The Lombards took not a third of the land, but a third of the produce of the land. However this may be, the following consequences seem necessarily to flow from the fact that the Lombards took from the previous inhabitants of Italy, not a quota of land, but a quota of produce. In the first place, they were themselves thus exempted from the necessity of agricultural labour. They could live like gentlemen on the tribute paid by their down-trodden 'hosts,' could perhaps drift into the cities, or go hunting in the forests: in short, they missed that sobering, steadying influence which is given to the cultivator of the soil by his long annual struggle with Nature.

 p583  Secondly, the softening and harmonising influence which is sometimes exercised by neighbourhood and a common pursuit was necessarily here wanting. Cassiodorus26 says that Liberius, to whom was assigned the duty of marking out the Thirds in the Ostrogothic land settlement, so fulfilled his mission as actually to draw the men of the two nations closer together. 'For whereas men are wont to come into collision on account of their being neighbours, with these men the common holding of their farms proved in practice a reason for concord.'27 Doubtless this statement is coloured by the official optimism which is characteristic of its author, but in the Lombard land settlement such a result was impossible. The Lombard hospes was a landlord, often probably an absentee landlord, and was hated accordingly.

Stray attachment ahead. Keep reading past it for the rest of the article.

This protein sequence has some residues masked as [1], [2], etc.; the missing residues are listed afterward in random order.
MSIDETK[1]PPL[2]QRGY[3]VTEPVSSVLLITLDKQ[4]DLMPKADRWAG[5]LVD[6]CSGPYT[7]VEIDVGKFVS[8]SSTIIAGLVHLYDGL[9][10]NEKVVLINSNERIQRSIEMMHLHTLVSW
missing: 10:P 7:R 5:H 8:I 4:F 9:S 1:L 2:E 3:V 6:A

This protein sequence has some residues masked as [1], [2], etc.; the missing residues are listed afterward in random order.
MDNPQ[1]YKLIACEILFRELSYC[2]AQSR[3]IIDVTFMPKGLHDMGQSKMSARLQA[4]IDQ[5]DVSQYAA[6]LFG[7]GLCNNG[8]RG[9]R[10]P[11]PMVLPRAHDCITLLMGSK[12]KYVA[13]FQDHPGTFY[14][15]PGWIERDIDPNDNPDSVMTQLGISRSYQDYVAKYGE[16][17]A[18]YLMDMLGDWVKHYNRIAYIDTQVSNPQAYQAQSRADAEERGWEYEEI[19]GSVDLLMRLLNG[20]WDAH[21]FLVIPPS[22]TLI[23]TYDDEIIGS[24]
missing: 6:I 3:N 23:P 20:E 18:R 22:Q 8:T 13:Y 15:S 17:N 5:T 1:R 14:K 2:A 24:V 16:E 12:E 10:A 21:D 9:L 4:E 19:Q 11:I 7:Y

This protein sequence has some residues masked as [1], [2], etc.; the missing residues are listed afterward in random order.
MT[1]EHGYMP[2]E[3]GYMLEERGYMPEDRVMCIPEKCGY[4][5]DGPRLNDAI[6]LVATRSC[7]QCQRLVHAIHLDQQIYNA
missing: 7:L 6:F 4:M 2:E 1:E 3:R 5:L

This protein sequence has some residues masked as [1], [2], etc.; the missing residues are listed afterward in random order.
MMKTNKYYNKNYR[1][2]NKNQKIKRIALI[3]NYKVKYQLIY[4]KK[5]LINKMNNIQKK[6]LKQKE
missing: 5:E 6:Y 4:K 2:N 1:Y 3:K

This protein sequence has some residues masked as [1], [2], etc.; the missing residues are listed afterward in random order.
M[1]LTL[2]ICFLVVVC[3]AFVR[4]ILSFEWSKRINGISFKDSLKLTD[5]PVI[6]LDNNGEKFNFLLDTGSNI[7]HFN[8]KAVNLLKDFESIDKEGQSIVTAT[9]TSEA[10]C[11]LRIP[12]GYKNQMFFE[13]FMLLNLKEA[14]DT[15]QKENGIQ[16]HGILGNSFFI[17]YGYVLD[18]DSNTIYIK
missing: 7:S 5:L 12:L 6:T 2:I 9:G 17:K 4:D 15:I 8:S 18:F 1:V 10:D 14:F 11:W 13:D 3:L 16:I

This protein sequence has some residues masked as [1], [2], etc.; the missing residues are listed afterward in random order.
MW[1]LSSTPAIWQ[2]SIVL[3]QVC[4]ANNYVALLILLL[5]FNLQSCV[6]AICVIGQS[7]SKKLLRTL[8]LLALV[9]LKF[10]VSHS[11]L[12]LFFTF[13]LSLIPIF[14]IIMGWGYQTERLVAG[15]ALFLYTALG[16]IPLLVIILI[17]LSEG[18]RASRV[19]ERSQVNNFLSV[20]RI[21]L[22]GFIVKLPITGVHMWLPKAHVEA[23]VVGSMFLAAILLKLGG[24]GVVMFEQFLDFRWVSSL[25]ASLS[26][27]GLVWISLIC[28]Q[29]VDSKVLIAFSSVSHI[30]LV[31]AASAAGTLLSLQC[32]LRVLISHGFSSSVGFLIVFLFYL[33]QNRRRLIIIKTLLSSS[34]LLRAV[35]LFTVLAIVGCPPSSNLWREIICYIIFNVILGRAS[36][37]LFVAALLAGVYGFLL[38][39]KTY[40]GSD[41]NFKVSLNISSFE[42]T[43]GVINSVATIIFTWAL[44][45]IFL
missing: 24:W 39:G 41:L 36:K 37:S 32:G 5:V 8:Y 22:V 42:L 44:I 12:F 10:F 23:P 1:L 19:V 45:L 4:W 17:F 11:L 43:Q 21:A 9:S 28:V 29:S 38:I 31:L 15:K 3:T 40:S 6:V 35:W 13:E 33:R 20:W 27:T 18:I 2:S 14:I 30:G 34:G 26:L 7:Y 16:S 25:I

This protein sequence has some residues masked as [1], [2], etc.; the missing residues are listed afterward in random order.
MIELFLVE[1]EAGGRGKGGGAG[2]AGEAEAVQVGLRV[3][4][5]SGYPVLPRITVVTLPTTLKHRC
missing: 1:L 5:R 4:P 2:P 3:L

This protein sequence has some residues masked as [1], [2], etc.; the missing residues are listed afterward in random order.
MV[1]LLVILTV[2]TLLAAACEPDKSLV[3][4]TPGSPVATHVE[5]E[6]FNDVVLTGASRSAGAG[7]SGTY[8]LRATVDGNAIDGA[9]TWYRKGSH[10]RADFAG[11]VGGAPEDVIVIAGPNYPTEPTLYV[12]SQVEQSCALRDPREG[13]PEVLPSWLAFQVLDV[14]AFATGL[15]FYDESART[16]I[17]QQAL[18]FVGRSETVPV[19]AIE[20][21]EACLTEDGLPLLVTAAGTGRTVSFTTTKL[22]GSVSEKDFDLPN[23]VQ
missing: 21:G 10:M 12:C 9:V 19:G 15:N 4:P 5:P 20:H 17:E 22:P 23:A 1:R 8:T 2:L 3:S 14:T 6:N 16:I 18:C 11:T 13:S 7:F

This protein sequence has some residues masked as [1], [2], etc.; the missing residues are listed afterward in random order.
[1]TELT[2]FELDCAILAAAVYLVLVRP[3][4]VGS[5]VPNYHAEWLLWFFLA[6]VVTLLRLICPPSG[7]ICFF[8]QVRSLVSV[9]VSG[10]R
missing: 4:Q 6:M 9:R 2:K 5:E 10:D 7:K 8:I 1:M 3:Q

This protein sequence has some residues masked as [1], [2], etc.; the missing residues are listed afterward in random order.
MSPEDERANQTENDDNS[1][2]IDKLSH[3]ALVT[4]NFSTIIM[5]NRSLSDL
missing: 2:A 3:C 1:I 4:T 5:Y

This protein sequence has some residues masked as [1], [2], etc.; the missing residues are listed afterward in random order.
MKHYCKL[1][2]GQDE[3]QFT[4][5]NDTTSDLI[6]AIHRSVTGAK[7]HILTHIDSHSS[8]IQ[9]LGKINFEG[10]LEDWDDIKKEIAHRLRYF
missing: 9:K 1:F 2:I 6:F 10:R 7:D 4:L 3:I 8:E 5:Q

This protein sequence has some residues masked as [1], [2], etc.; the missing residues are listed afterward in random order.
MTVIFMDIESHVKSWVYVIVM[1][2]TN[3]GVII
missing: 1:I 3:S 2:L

For, thirdly, the necessary result of taking not land but a portion of his yearly produce from the Roman cultivator, was to make of him, as Paulus says, a 'tributarius,' and thus to deprive him, more or less, of his freedom. When the Ostrogothic or Rugian 'guest' had with the high hand taken the allotted portion away from his Roman neighbour, it was nothing to him what that neighbour did with the rest. He might starve or grow fat on his diminished holding; he might drift away to Rome or Constantinople; he might enter the service of the church, or join the army of diggers who by Theodoric's orders were draining the marshes of Terracina, — it all one to the barbarian 'guest' who had been quartered upon him. But the Lombard who had received not land but the arms of the subject-race for his portion,  p584 would undoubtedly insist that his 'host' should remain upon the land and make it bring forth as plenteous crops as he could, and the whole force of the new rough barbarian kingdom would back his claim. Thus the Roman, lately perhaps a free cultivator, became not a tenant but a tributarius, and practically a 'serf bound to the soil.'28